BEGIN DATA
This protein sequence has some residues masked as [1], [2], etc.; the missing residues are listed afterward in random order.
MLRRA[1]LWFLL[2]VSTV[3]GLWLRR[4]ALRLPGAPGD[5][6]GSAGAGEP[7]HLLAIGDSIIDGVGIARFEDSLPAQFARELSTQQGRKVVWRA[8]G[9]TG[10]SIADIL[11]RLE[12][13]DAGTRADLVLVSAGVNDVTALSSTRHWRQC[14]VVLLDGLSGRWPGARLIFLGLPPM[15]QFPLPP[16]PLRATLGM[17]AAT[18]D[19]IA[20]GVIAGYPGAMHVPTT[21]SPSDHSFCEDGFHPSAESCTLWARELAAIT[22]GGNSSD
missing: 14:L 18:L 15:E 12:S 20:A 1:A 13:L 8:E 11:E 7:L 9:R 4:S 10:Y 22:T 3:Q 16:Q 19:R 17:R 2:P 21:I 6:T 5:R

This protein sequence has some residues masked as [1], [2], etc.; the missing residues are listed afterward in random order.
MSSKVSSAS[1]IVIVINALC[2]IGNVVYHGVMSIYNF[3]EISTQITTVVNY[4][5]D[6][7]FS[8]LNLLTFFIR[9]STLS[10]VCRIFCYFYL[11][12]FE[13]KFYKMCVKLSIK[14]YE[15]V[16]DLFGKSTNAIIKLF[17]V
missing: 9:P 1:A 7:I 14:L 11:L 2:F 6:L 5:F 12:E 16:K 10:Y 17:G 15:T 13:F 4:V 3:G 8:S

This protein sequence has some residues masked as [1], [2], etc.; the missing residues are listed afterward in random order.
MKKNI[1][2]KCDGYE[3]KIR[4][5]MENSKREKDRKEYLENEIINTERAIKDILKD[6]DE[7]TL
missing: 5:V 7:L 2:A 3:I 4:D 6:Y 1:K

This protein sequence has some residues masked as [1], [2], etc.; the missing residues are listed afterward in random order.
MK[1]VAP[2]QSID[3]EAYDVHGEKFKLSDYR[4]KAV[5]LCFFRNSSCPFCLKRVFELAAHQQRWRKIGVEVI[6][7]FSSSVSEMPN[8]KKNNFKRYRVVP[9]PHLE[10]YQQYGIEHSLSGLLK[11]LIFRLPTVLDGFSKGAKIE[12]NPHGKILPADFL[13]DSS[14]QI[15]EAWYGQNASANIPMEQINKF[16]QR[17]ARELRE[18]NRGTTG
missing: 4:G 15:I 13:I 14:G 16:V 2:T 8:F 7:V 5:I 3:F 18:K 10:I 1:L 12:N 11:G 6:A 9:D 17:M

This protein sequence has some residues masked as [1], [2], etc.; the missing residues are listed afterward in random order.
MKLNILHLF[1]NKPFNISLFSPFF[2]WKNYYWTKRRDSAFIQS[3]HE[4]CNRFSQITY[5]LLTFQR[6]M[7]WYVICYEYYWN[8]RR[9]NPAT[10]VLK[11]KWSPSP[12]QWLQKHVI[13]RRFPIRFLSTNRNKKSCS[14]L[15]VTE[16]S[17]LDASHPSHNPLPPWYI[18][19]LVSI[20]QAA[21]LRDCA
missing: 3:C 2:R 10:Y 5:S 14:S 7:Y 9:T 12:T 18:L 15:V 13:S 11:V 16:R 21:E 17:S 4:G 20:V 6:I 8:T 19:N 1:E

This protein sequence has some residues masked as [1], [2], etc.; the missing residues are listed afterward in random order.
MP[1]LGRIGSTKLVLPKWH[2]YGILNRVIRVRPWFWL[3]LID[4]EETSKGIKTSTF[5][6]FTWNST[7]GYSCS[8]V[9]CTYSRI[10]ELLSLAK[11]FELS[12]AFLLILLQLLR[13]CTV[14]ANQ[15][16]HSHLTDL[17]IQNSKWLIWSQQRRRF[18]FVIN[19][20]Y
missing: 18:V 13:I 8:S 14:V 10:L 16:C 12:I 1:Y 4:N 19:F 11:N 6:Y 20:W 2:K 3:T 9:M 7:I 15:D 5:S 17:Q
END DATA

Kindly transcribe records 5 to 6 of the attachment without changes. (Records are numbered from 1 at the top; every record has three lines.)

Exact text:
This protein sequence has some residues masked as [1], [2], etc.; the missing residues are listed afterward in random order.
MKLNILHLF[1]NKPFNISLFSPFF[2]WKNYYWTKRRDSAFIQS[3]HE[4]CNRFSQITY[5]LLTFQR[6]M[7]WYVICYEYYWN[8]RR[9]NPAT[10]VLK[11]KWSPSP[12]QWLQKHVI[13]RRFPIRFLSTNRNKKSCS[14]L[15]VTE[16]S[17]LDASHPSHNPLPPWYI[18][19]LVSI[20]QAA[21]LRDCA
missing: 3:C 2:R 10:Y 5:S 14:S 7:Y 9:T 12:T 18:L 15:V 13:S 11:V 16:R 21:E 17:S 4:G 20:V 6:I 8:T 19:N 1:E

This protein sequence has some residues masked as [1], [2], etc.; the missing residues are listed afterward in random order.
MP[1]LGRIGSTKLVLPKWH[2]YGILNRVIRVRPWFWL[3]LID[4]EETSKGIKTSTF[5][6]FTWNST[7]GYSCS[8]V[9]CTYSRI[10]ELLSLAK[11]FELS[12]AFLLILLQLLR[13]CTV[14]ANQ[15][16]HSHLTDL[17]IQNSKWLIWSQQRRRF[18]FVIN[19][20]Y
missing: 18:V 13:I 8:S 14:V 10:L 16:C 12:I 1:Y 4:N 19:F 11:N 6:Y 20:W 2:K 3:T 9:M 7:I 15:D 5:S 17:Q